July 2, 2018
There’s a bear in China – and it’s not a panda.
The Shanghai Stock Exchange (SSE) Composite Index, which reflects the performance of all shares that trade on the Shanghai Stock Exchange, dropped into bear market territory last week, reported CNBC. The Index has fallen more than 20 percent from its previous high. It appears some investors saw an opportunity and bought the dip since the SSE Index bounced higher last Friday, gaining more than 2 percent.
Slower economic growth and rising trade tensions were responsible for much of the red ink in China, reported Barron’s, but the Chinese government may be playing a role, too:
“What’s got global market watchers worried is that China’s stocks are sliding in tandem with its currency, the renminbi or yuan…That suggests China is using the exchange rate as a weapon. ‘The most effective way for China to retaliate [against] rising U.S. tariffs is to weaken the yuan,’ according to the July Bank Credit Analyst. That could roil financial markets, however. The dual declines in China’s equity market and currency are raising concerns of a repeat of 2015. Treasury strategists at NatWest Markets recall that the drop in the yuan that summer sparked severe equity market losses, including a 10.5 percent correction in the S&P 500.”
That may explain, in part, why U.S. Treasury bills were so popular last week, although it probably didn’t hurt the yield on short-term Treasuries was roughly equivalent to the dividends paid by the Standard & Poor’s 500 Index.
The coming weeks may deliver more excitement than Fourth of July fireworks.
FROM ASIA WITH LOVE. Sometimes the hottest trends in other regions of the world are similar to those in the United States and sometimes they’re very different. Here are three recent chapters in the book of Asian cultural trends.
Improving your future wife’s ROI. Single men in the Land of the Rising Sun are trying to increase their value on the marriage market by taking parenting classes. The lessons include developing empathy for future spouses by wearing pregnancy suits. The Atlantic reported, “The man in the traditional kimono is having difficulty…The weight of the belly strains his back. Simply walking around the room – a party room in a Tokyo condo building – is more like lumbering. Lying down and getting up again is a struggle. The rest of the men in the Ikumen class laugh as he tries to adjust to the new reality.”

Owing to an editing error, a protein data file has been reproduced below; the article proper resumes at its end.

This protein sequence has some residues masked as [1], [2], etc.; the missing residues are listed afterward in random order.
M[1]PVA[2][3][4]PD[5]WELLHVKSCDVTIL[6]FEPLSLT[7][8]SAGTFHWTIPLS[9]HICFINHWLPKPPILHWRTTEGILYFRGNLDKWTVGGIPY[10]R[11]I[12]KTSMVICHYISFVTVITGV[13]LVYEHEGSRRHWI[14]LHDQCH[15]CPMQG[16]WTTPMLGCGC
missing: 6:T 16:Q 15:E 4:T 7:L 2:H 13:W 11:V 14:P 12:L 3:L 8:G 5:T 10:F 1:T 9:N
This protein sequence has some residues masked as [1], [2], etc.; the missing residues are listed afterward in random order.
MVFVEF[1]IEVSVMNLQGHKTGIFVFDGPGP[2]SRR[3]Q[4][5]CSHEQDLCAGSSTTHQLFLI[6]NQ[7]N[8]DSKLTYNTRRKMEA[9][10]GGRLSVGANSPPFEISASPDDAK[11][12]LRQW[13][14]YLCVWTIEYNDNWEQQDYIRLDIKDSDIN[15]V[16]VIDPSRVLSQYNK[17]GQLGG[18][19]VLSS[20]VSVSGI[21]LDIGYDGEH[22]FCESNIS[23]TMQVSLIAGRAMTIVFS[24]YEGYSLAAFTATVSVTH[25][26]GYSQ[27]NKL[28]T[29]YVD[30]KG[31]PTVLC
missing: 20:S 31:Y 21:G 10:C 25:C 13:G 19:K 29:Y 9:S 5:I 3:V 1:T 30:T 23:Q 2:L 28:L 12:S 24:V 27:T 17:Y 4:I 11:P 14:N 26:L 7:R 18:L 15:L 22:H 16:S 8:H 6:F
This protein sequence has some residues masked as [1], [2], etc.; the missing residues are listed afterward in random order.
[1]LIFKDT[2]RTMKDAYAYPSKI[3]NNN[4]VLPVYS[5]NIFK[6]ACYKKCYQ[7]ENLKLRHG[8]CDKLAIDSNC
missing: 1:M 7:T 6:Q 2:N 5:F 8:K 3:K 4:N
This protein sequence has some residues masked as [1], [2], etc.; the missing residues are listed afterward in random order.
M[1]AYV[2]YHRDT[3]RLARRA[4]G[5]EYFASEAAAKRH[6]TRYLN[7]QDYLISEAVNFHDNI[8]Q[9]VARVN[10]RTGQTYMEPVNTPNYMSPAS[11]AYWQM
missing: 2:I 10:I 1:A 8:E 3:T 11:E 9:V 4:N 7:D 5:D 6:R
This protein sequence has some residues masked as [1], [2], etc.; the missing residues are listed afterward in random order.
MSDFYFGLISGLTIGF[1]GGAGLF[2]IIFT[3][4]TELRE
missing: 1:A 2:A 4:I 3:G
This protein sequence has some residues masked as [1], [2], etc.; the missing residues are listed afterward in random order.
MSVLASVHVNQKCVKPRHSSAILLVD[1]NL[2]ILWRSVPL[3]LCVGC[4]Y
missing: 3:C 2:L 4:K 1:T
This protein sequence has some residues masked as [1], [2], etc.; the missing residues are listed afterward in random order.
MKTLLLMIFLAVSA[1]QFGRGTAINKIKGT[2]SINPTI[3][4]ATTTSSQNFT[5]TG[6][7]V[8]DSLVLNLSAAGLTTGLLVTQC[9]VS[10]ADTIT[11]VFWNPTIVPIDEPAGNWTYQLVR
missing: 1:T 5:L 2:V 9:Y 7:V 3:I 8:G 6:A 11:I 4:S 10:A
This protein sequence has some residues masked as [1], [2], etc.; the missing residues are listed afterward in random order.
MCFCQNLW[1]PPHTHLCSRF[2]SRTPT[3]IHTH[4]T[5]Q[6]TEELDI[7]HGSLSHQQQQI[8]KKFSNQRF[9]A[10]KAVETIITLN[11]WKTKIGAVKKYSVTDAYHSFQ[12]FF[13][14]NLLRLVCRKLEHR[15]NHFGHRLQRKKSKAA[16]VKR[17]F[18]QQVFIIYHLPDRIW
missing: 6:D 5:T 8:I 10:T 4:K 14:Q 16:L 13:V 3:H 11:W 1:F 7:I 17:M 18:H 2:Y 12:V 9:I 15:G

Shopaholics rejoice. ‘Shopstreaming’ is a little bit e-commerce and a little bit live streaming, reports Trendwatching Quarterly. “Asians are social shoppers – they rely on social media recommendations for their purchase decisions. For many, the ability to talk to sellers and buyers can build trust and allay fears about counterfeit goods. In Southeast Asia, 30 percent of e-commerce sales are started on social media and completed in messaging apps…”
It’s not just puppy love. Newly minted middle classes in developing nations are turning to pets for comfort and companionship. In emerging markets in the Asia Pacific region, Spire Research reports, “Changes in consumer lifestyles and rising disposable income are driving acceptance for pets and boosting the entire pet-related industry along the way.”
Trends are entertaining. As in any industry, they also can help business owners unearth expansion opportunities and help asset managers discover companies with potential.
Weekly Focus – Think About It
“I learned to make my mind large, as the universe is large, so that there is room for contradictions.”
–Maxine Hong Kingston, Chinese American author
* These views are those of Carson Group Coaching, and not the presenting Representative or the Representative’s Broker/Dealer, and should not be construed as investment advice.
* This newsletter was prepared by Carson Group Coaching. Carson Group Coaching is not affiliated with the named broker/dealer.
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https://www.barrons.com/articles/why-stocks-are-losing-out-to-cash-1530316991 (or go to https://s3-us-west-2.amazonaws.com/peakcontent/+Peak+Commentary/07-02-18_Barrons-Why_Stocks_are_Losing_Out_to_Cash-Footnote_3.pdf